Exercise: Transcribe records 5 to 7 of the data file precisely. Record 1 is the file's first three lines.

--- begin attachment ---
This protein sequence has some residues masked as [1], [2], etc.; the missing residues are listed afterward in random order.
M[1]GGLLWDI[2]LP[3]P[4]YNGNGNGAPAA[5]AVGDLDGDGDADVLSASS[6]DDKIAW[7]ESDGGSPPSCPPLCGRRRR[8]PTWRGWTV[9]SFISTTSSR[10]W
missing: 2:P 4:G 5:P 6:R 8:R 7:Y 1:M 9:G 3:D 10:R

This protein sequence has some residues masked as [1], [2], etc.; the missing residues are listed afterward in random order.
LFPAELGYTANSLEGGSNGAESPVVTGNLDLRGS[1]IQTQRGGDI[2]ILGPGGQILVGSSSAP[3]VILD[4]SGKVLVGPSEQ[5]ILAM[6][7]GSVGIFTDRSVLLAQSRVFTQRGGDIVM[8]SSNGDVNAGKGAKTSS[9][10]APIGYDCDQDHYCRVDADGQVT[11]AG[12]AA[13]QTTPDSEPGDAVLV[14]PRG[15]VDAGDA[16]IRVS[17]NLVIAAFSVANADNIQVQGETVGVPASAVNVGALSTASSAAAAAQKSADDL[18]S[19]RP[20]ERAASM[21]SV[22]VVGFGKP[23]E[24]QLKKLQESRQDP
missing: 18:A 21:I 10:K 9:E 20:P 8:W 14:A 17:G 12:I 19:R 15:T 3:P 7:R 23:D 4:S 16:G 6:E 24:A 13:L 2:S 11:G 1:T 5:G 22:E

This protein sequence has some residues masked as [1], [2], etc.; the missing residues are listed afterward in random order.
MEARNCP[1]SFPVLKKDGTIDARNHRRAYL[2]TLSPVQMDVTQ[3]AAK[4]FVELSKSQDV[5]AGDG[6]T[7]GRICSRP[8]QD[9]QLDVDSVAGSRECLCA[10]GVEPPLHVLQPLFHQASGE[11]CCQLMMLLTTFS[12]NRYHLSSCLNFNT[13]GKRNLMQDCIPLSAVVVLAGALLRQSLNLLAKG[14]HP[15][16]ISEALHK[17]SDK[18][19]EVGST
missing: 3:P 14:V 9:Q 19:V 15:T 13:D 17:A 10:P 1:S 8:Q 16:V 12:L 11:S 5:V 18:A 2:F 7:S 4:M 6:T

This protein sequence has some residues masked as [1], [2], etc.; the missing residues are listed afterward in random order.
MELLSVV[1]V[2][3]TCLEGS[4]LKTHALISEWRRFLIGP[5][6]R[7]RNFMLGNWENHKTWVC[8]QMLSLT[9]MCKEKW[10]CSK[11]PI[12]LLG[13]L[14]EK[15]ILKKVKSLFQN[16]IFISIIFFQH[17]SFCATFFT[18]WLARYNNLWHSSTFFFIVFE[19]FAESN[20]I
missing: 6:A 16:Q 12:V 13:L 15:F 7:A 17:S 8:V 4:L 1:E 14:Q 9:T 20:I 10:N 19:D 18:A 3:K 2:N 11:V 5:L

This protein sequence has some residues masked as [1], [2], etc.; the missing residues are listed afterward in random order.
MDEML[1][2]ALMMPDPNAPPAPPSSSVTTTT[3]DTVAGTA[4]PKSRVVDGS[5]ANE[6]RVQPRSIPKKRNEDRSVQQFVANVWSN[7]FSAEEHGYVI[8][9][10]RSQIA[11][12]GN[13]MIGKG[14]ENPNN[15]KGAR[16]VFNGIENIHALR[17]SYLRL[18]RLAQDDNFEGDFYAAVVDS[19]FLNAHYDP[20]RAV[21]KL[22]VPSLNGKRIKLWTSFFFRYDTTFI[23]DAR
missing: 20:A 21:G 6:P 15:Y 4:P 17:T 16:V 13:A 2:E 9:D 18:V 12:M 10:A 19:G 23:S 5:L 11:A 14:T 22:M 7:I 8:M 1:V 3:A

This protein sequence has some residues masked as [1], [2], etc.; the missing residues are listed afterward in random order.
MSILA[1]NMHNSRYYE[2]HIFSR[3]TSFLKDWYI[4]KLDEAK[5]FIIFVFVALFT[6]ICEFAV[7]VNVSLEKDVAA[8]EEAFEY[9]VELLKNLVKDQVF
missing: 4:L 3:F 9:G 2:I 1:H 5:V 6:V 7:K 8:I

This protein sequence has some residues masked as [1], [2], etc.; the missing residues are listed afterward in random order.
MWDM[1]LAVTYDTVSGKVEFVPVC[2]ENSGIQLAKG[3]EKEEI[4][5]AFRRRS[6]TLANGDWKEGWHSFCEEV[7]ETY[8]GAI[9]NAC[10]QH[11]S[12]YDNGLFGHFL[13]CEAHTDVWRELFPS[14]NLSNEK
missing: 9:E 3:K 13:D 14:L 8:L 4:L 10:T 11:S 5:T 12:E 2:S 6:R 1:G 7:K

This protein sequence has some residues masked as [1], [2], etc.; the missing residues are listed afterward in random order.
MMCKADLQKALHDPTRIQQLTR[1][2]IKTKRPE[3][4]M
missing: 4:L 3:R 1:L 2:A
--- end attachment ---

This protein sequence has some residues masked as [1], [2], etc.; the missing residues are listed afterward in random order.
MDEML[1][2]ALMMPDPNAPPAPPSSSVTTTT[3]DTVAGTA[4]PKSRVVDGS[5]ANE[6]RVQPRSIPKKRNEDRSVQQFVANVWSN[7]FSAEEHGYVI[8][9][10]RSQIA[11][12]GN[13]MIGKG[14]ENPNN[15]KGAR[16]VFNGIENIHALR[17]SYLRL[18]RLAQDDNFEGDFYAAVVDS[19]FLNAHYDP[20]RAV[21]KL[22]VPSLNGKRIKLWTSFFFRYDTTFI[23]DAR
missing: 20:A 21:G 6:P 15:Y 4:P 17:T 16:V 13:A 2:E 9:D 18:V 12:M 10:A 19:G 23:S 5:L 11:A 14:T 22:M 7:I 8:M 1:V 3:A

This protein sequence has some residues masked as [1], [2], etc.; the missing residues are listed afterward in random order.
MSILA[1]NMHNSRYYE[2]HIFSR[3]TSFLKDWYI[4]KLDEAK[5]FIIFVFVALFT[6]ICEFAV[7]VNVSLEKDVAA[8]EEAFEY[9]VELLKNLVKDQVF
missing: 4:L 3:F 9:G 2:I 1:H 5:V 6:V 7:K 8:I

This protein sequence has some residues masked as [1], [2], etc.; the missing residues are listed afterward in random order.
MWDM[1]LAVTYDTVSGKVEFVPVC[2]ENSGIQLAKG[3]EKEEI[4][5]AFRRRS[6]TLANGDWKEGWHSFCEEV[7]ETY[8]GAI[9]NAC[10]QH[11]S[12]YDNGLFGHFL[13]CEAHTDVWRELFPS[14]NLSNEK
missing: 9:E 3:K 13:D 14:L 8:L 4:L 10:T 11:S 5:T 12:E 2:S 6:R 1:G 7:K